9 Comments

Click here to post a comment

  • I agree with the Psalm 14 quote, which is also in Psalm 53: “The fool has said in his heart, there is no God”. God calls them fools, and I agree with God. Really, the most foolish people on the planet. These so called “wise” of our day are really the most foolish of all. That’s why I am so shocked when I see people who listen to godless atheists spew out their theories of the universe, which never include God. Remember Solomon wrote: “bad company corrupts good morals”. If you are hanging around people who think this way, or are reading books and articles by them, you will be affected by their godless world view. “The heavens declare the glory of God, and the expanse shows forth His handiwork.” … Psalms also. amen to that one. Most people can see God in His handiwork. Those who refuse to see Him there are without excuse…Romans 1. Turn away from such folly, and sin, receive Jesus Christ as Savior and Lord. Study His Word, and know His peace. God Bless

  • Re: “Is it possible that Christians are making America a better, more tolerant place for pluralism? Or are we making it worse?”

    Since many of them wonder aloud whether or not an atheist is qualified to play professional football, I’d say you got your answer right there.

  • Mark it is so true of Psalms and we must Repent not get shocking drunks and to Repent every day of our sins of the universe. God will not suffer drunken fools so Repent of morals and Solomon his handiwork suffers. Those you refuse him bad company Lord theories shall Repent drunks but they shall with shocked Romans reading books Repent drunks!

  • He can’t be a real atheist until he starts eating babies. That’s what the preachers all say, right?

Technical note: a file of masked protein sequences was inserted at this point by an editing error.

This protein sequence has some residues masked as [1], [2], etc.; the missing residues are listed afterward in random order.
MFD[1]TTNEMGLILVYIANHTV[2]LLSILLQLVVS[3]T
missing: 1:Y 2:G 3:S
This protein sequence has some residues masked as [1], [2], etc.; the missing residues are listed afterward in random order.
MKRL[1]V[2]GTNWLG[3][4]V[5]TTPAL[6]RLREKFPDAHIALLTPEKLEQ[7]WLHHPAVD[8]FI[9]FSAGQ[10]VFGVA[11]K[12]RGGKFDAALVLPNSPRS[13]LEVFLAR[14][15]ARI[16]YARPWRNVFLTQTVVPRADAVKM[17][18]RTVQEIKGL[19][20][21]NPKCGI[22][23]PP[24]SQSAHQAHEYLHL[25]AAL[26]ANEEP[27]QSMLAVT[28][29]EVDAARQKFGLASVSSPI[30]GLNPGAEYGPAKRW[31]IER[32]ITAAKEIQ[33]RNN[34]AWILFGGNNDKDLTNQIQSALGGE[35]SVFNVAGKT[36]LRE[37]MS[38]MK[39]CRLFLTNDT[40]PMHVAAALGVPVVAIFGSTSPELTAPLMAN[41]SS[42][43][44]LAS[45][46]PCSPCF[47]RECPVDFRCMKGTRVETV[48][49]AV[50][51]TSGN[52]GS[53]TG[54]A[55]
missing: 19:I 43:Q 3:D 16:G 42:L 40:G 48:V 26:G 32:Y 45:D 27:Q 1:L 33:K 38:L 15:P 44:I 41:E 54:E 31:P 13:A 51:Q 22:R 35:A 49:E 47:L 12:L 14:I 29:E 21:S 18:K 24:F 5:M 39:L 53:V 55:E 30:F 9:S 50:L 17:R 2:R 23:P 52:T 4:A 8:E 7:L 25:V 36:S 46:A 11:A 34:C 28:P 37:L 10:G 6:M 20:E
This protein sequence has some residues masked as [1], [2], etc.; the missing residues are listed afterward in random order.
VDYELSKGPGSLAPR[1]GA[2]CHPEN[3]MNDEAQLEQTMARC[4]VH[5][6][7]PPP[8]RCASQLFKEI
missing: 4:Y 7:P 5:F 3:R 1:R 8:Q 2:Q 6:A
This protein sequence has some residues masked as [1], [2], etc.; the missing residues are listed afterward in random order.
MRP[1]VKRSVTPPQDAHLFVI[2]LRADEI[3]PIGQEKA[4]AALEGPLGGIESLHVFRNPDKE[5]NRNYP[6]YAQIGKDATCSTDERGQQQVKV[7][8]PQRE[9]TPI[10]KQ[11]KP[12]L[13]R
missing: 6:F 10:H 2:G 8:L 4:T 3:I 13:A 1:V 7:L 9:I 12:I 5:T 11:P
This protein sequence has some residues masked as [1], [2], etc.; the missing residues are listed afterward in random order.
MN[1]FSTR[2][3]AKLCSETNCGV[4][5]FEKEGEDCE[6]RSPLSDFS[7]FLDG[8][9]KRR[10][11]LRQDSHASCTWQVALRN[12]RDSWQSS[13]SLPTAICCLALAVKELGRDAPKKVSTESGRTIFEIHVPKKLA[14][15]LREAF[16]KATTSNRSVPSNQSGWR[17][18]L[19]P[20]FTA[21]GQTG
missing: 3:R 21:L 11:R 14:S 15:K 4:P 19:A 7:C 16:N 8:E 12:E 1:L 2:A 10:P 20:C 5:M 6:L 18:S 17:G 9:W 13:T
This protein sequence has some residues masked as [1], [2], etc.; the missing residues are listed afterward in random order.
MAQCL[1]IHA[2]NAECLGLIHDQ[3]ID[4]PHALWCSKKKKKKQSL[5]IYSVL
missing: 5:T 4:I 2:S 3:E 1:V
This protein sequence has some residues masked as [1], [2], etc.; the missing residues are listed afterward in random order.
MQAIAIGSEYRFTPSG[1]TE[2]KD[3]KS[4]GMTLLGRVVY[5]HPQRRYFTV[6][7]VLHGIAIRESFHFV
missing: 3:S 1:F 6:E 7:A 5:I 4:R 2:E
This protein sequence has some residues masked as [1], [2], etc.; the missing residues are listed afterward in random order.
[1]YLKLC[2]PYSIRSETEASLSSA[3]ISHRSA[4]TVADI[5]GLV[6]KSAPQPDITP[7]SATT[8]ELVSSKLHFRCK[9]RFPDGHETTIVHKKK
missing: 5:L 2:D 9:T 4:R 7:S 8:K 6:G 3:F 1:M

I find it amusing how bent out of shape evangelicals get when they try to demonizing people who do not believe as they do. Of course the irony is such extreme nonsense is also a major reason why people leave such faiths and become ardent atheists/anti-theists.

    The more they defame, lie and engage in hysterical caterwauling, the more people they drive away from their rather unpleasant version of belief and in many cases all forms of religious belief.

  • As an ‘out of the closet’ atheist, I’m happy to see Arian Foster proudly stating his nonbelief. I was a believer for close to 40 years, and it wasn’t until I truly examined my faith, reading every book I could get my hands on for 3 full years, that I came to see there’s no difference between Christianity and any other religion. They all come down to faith, as none can stand up to the light of reason and evidence. I will never again worship a god who appeals to credulity rather than skepticism.

  • Threats of the non-existent and pairing dogmatic literature doesn’t dissuade those of us who see through the charade of popular religion.

ADVERTISEMENTs